However, when officials went to congratulate him on his 111th birthday, they found his 30-year-old remains, raising concerns that the welfare system is being exploited by dishonest relatives.

Reports said he had received about 9.5m yen ($109,000; £70,000) in pension payments since his wife’s death six years ago, and some of the money had been withdrawn. (Source: BBC)

Going against Singapore 2010 Youth Olympic Games

Not everyone is merry over Singapore 2010 Youth Olympic Games (YOG). Even as the YOG comes to a closing today, I still hear the resentment. I am largely indifferent over the matter and I don’t know enough of it to contribute an opinion.

Singaporean arrested after Facebook attack on govt

In a statement, police said they had arrested a “man in his late 20s” on Tuesday “in connection with investigations into offences related to incitement of violence”.

…Abdul Malik Ghazali, 27, who posted a series of comments on the social networking site critical of how Singapore is hosting the inaugural Youth Olympic Games (YOG).

The August 14-26 event, held for competitors aged from 14 to 18, has generated limited public interest, with many events blighted by empty seats and the host country’s athletes faring badly.

Vivian Balakrishnan, the minister for community development, youth and sports, has come under particular fire from online critics over the games.

Abdul Malik’s postings on his own Facebook page and on a separate group account called “I hate the Youth Olympic Games Organising Committee” are also critical of Singapore’s ruling People’s Action Party (PAP).

He said it was time to “burn” the sports minister and the PAP. “Rally together and vote them out!!!” he wrote.

“I did not intend for it to be taken literally. I did not mean for someone to actually burn,” he said. –AFP (Source: Asiaone)

Here’s what the group has to say and what they describe themselves to be:

We are Singaporeans who are disappointed and angry with the YOG organising Committee (SYOGOC).

The SYOGOC ballooned its initial budget of S$105 million for the YOG to S$387 million. In contrast, this government allocated only $92 million to the ComCare and Social Support Programme for needy Singaporeans in 2010.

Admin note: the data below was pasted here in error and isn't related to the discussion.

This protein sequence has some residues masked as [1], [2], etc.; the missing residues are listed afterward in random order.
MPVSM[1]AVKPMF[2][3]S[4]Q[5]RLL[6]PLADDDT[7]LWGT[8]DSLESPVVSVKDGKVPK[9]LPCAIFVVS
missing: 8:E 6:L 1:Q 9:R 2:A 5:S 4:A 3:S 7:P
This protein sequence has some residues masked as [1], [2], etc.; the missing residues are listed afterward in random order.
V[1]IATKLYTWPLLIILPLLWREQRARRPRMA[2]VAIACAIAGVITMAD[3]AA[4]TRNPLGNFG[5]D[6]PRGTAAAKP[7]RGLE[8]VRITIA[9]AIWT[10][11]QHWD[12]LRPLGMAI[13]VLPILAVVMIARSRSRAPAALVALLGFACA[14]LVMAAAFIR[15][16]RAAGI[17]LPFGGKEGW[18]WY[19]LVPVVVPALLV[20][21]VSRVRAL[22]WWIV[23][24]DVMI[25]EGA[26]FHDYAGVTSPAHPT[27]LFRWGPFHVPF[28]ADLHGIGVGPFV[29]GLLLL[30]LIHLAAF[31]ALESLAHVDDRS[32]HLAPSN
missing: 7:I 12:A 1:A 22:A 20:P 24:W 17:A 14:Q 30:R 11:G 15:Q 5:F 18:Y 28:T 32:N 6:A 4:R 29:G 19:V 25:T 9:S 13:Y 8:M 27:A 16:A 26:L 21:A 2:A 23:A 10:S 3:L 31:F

The SYOGOC chose to fake its ticket sales results by having MOE to purchase the bulk of the tickets. This has led to the strange phenomenon of the half-filled stadiums and competition halls, despite tickets being fully “sold out”!

Students were coerced by their schools to support the torch relays and to attend YOG events. The volunteers were badly treated with substandard and even unsafe food!

It is an event organised by the politicians for the politicians to look good in front of foreigners, and the government is splurging on taxpayers’ money like nobody’s business.

We hate the YOG Organising Committee!

The group has 2,796 members currently.

Okay time for Merly:

Merly Youth Olympics Singapore 2010

(Merly Youth Olympics Singapore 2010.)

Ho Yeow Sun called in to assist police

Some updates from Channel News Asia:

Over 18 people from City Harvest Church called up in probe so far

SINGAPORE : More than 18 people from City Harvest Church, including pop singer Ho Yeow Sun, have been called up so far to help police investigations into the alleged misuse of funds at the church.

Founder Kong Hee and 16 others were questioned on May 31.

MediaCorp understands that others have also been called in since then.

The police probe into the church concerns specific incidents that could involve the possible falsification of accounts and criminal breach of trust, involving millions of dollars and transactions that date back years. (Source: Channel News Asia)

Other notes from The Straits Times:

TNP said Ms Ho, 40, had flown in from the US on Monday, and was called in to assist police with their investigation into the finances of City Harvest Church. She was at the Police Cantonment Complex from about 10 am to 6.30pm and was questioned by officers from the Commercial Affairs Department. (Source: Straits Times)

When would this end, I wonder.

City Harvest Church funds allegedly misused

This case has gotten rather big this couple of days. Several people linked to City Harvest Church has been investigated for a possible misuse of church funds. There are even rumors that Senior Pastor Kong Hee and his singer wife Sun Ho are having troubles with their marriage due to issues relating to this issue.

Church people under investigation

THE police rounded up several people linked to City Harvest Church for alleged misuse of church funds. The 17 who are assisting the police with investigations include the megachurch’s founder, Senior Pastor Kong Hee, who was picked up on May 31.

The police also took away financial records and computers from the homes and offices of the people involved. They did not say what offences they were investigating.

A joint statement from the Commissioner of Charities and the Commercial Affairs Department said they were investigating “several individuals and companies, related or connected” to the church. The four-paragraph statement said the commissioner had received complaints about the misuse of church funds. It had looked into the matter and decided that the police should become involved.

Responding to queries, the commissioner said the financial transactions being investigated were not related to, nor initiated by, the church’s controversial $310 million stake in Suntec City, which was announced in March. (Source: Asia One)

City Harvest Church is Singapore’s largest and possibly most successful church.

What do you think would happen to the church?